Now that the mostly lackluster summer-movie season is in our wake, it's time to look ahead to fall: better films, festivals and local treats.
The first of the 'Burgh's two long-running festivals to return is the 28th annual Pittsburgh International Lesbian and Gay Film Festival, now called Reel Q (www.reelQ.org). The fest runs Oct. 11-19, and offers 15 full-length films. Opening night is a two-fer: Reaching for the Moon, a bio-pic about two lesbians in Brazil, and I Am Divine, a documentary about the late drag queen.
In October, Pittsburgh Filmmakers opens The Patience Stone (Oct. 4), a fable-like drama set in an Afghanistan-like country; Birth of the Dead (Oct.25), a doc about Night of the Living Dead; and the original The Wicker Man (Oct. 28). Also in October, the Regent Square Theater hosts the touring Found Footage Festival, on Oct. 26.
Soon after, the 32nd annual Three Rivers Film Festival (www.3rff.com) kicks off. The Filmmakers affair runs Nov. 8-23, with screenings at the Harris, Regent Square, Melwood and Waterworks theaters. As always, variety is key, with short features, documentaries, indies and international cinema.
The Andy Warhol Museum (www.warhol.org) will screen more Unseen Treasures from the George Eastman House, including restored silent films West of Zanzibar (Sept. 20), The Monkey Talks (Oct. 18) and Special Delivery (Nov. 8).
The Oaks Theater (www.theoakstheater.com) is reprising its Moonlit Matinee Horror Film Festival, screening classic shriekers on Friday and Saturday nights throughout October, plus a slate of holiday films in December.
The Hollywood (www.thehollywooddormont.org) continues its rep programming and David Lynch series, along with some special events: an Ed Piskor book release with screening of classic graffiti film Wild Style (Oct. 10); Battleship Potemkin, with live music (Oct. 13); and special screening events for Halloween and Christmas.
Speaking of local, Pittsburgh — specifically Braddock — gets a close-up in the crime thriller Out of the Furnace, starring Christian Bale and Casey Affleck, and set to open Oct. 4.
Wide-release feature films ripped from the headlines include: Captain Phillips (Oct. 11), in which Somali pirates encounter Tom Hanks; The Fifth Estate (Oct. 11), with Benedict Cumberbatch as WikiLeaks' Julian Assange; and Mandela: Long Walk to Freedom (Nov. 29), starring Idris Elba as the South African leader. In the might-happen department: The previews for Gravity (Oct. 4), about a free-floating astronaut, have been giving audiences fits.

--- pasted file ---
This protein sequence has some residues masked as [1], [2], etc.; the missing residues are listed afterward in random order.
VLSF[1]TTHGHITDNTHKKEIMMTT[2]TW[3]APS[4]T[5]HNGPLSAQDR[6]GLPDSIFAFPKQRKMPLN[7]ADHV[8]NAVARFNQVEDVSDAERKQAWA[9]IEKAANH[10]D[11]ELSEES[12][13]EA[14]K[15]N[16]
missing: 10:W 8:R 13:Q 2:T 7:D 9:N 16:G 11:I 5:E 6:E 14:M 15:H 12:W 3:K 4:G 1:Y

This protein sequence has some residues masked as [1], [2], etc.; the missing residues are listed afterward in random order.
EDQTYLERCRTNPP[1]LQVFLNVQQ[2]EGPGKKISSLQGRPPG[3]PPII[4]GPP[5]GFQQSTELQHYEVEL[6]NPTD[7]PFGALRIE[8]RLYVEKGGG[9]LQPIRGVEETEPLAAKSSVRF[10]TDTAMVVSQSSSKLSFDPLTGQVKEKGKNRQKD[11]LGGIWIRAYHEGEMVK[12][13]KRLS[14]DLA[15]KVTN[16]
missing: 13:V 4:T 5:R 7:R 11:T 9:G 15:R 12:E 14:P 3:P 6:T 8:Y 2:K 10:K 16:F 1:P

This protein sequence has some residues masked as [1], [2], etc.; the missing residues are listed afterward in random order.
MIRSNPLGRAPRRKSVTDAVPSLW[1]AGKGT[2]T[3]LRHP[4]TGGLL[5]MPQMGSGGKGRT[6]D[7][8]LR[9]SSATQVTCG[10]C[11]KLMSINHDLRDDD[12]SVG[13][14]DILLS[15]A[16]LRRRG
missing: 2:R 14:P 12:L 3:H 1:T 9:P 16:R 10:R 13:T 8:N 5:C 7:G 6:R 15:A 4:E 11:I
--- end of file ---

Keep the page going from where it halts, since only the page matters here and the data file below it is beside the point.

In the remake department, look for Romeo and Juliet (Oct. 11), repenned by Julian Fellowes (Downton Abbey); Carrie (Oct. 18), Stephen King's telekinetic-teen horror tale; and Spike Lee's remake of the Korean thriller Oldboy (Oct. 25). Also, Ben Stiller directs and stars in The Secret Life of Walter Mitty (Dec. 25)
Here's Part Two: The Hunger Games: Catching Fire (Nov. 22), The Hobbit: The Desolation of Smaug (Dec. 13) and Anchorman 2: The Legend Continues (Dec. 20). Plus, spin-offs: Jackass Presents: Bad Grandpa (Oct. 25); Thor: The Dark World (Nov. 8); and Tyler Perry's A Madea Christmas (Dec. 13).
Your hopes for laughs include: Don Jon (Sept. 27), a Joseph Gordon-Levitt comedy about porn; Last Vegas (Nov. 1), a quartet of older dudes hitting Sin City for one last hurrah; and the sperm-bank comedy Delivery Man (Nov. 22), with Vince Vaughn. Also in the mix: About Time (Nov. 8), a time-travel rom-com from Richard Curtis (Love Actually). And on Nov. 15, Terrence Howard heads an ensemble cast of college buddies who re-unite, in The Best Man Holiday.
Here's the line-up for better dramas (a.k.a. Oscar bait): The Counselor (Nov. 15), a legal thriller (with drugs) starring Brad Pitt and Michael Fassbender; Martin Scorsese's The Wolf of Wall Street (Nov. 15), starring Leonardo DiCaprio; Bruce Dern in Alexander Payne's dramedy Nebraska (Nov. 22), about an estranged family; and Matthew McConaughey in Dallas Buyers Club (November), about a man fighting for AIDS medications.
Also of interest: Runner Runner (Oct. 4), a thriller about online poker, starring Ben Affleck and Justin Timberlake; Ender's Game (Nov. 1), the sci-fi tale adapted from Orson Scott Card's novel; and Black Nativity (Nov. 27), a holiday drama adapted from the Langston Hughes' play. On Dec. 20, the Coen brothers check in with the 1960s folk-singer odyssey Inside Llewyn Davis, and Tom Hanks returns to play Walt Disney, opposite Emma Thompson, in Saving Mr. Banks.
For Christmas, Meryl Streep heads up an all-star cast in an adaptation of August: Osage County; Christian Bale and Bradley Cooper are a pair of con men in David O. Russell's American Hustle; Robert DeNiro and Sylvester Stallone beat each other up as washed-up boxers in Grudge Match; and 47 Ronin delivers your long-awaited gift of Keanu Reeves, samurai swordsman.